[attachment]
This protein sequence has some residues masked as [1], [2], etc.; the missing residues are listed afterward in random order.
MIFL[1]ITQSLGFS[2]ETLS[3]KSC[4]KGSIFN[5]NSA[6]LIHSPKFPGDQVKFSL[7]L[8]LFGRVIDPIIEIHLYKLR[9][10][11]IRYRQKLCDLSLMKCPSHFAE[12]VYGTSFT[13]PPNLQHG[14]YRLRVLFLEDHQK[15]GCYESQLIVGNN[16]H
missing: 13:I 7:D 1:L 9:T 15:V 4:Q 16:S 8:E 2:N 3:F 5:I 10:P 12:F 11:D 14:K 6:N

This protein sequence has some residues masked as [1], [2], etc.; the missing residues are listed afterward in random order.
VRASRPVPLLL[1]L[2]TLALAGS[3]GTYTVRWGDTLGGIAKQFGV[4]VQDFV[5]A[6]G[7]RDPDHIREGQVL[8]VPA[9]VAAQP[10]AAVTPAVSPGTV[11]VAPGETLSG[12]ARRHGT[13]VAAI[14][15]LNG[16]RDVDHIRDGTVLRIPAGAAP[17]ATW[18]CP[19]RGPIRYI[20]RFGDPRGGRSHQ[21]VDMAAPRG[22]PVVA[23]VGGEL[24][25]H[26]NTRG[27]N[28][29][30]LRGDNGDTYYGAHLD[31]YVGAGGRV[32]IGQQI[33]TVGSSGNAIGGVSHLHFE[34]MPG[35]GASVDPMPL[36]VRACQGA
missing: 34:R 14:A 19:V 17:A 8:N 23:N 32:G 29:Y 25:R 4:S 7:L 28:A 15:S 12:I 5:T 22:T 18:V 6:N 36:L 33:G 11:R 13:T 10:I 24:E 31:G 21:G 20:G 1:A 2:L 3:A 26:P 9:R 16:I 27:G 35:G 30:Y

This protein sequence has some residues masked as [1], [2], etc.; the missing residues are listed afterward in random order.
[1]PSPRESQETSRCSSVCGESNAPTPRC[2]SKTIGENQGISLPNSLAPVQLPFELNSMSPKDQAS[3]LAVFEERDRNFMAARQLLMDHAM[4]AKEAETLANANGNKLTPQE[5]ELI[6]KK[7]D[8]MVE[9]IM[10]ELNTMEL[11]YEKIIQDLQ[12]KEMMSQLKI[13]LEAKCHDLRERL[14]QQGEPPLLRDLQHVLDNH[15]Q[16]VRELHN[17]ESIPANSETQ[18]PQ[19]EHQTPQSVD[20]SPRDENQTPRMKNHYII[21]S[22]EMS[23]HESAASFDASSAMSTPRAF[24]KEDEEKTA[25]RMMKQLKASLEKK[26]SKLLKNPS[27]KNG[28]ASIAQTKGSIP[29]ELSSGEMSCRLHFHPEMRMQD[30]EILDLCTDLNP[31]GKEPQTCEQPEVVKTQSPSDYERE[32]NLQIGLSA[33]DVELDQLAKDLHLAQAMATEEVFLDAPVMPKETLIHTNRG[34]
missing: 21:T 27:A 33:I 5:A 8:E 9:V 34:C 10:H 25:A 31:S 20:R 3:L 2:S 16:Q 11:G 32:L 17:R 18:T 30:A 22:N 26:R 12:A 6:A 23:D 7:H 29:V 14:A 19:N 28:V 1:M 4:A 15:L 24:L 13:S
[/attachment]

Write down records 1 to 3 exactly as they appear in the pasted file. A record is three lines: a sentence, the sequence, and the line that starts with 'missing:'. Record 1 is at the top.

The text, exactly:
This protein sequence has some residues masked as [1], [2], etc.; the missing residues are listed afterward in random order.
MIFL[1]ITQSLGFS[2]ETLS[3]KSC[4]KGSIFN[5]NSA[6]LIHSPKFPGDQVKFSL[7]L[8]LFGRVIDPIIEIHLYKLR[9][10][11]IRYRQKLCDLSLMKCPSHFAE[12]VYGTSFT[13]PPNLQHG[14]YRLRVLFLEDHQK[15]GCYESQLIVGNN[16]H
missing: 13:I 7:D 1:L 9:T 15:V 4:Q 16:S 8:E 2:N 3:F 5:I 10:P 12:F 11:D 14:K 6:N

This protein sequence has some residues masked as [1], [2], etc.; the missing residues are listed afterward in random order.
VRASRPVPLLL[1]L[2]TLALAGS[3]GTYTVRWGDTLGGIAKQFGV[4]VQDFV[5]A[6]G[7]RDPDHIREGQVL[8]VPA[9]VAAQP[10]AAVTPAVSPGTV[11]VAPGETLSG[12]ARRHGT[13]VAAI[14][15]LNG[16]RDVDHIRDGTVLRIPAGAAP[17]ATW[18]CP[19]RGPIRYI[20]RFGDPRGGRSHQ[21]VDMAAPRG[22]PVVA[23]VGGEL[24][25]H[26]NTRG[27]N[28][29][30]LRGDNGDTYYGAHLD[31]YVGAGGRV[32]IGQQI[33]TVGSSGNAIGGVSHLHFE[34]MPG[35]GASVDPMPL[36]VRACQGA
missing: 34:R 14:A 19:V 17:A 8:N 23:N 32:G 29:Y 25:R 4:S 7:L 28:A 15:S 12:I 5:T 22:T 18:V 6:N 36:L 33:G 11:R 13:T 10:I 24:E 31:G 21:G 20:G 1:A 2:L 3:A 26:P 9:R 16:I 27:G 35:G 30:Y

This protein sequence has some residues masked as [1], [2], etc.; the missing residues are listed afterward in random order.
[1]PSPRESQETSRCSSVCGESNAPTPRC[2]SKTIGENQGISLPNSLAPVQLPFELNSMSPKDQAS[3]LAVFEERDRNFMAARQLLMDHAM[4]AKEAETLANANGNKLTPQE[5]ELI[6]KK[7]D[8]MVE[9]IM[10]ELNTMEL[11]YEKIIQDLQ[12]KEMMSQLKI[13]LEAKCHDLRERL[14]QQGEPPLLRDLQHVLDNH[15]Q[16]VRELHN[17]ESIPANSETQ[18]PQ[19]EHQTPQSVD[20]SPRDENQTPRMKNHYII[21]S[22]EMS[23]HESAASFDASSAMSTPRAF[24]KEDEEKTA[25]RMMKQLKASLEKK[26]SKLLKNPS[27]KNG[28]ASIAQTKGSIP[29]ELSSGEMSCRLHFHPEMRMQD[30]EILDLCTDLNP[31]GKEPQTCEQPEVVKTQSPSDYERE[32]NLQIGLSA[33]DVELDQLAKDLHLAQAMATEEVFLDAPVMPKETLIHTNRG[34]
missing: 21:T 27:A 33:I 5:A 8:E 9:V 34:C 10:H 25:A 31:S 20:R 3:L 2:S 16:Q 11:G 32:L 17:R 18:T 30:A 22:N 26:R 12:A 6:A 23:D 7:H 29:V 14:A 19:N 28:V 1:M 4:A 15:L 24:L 13:S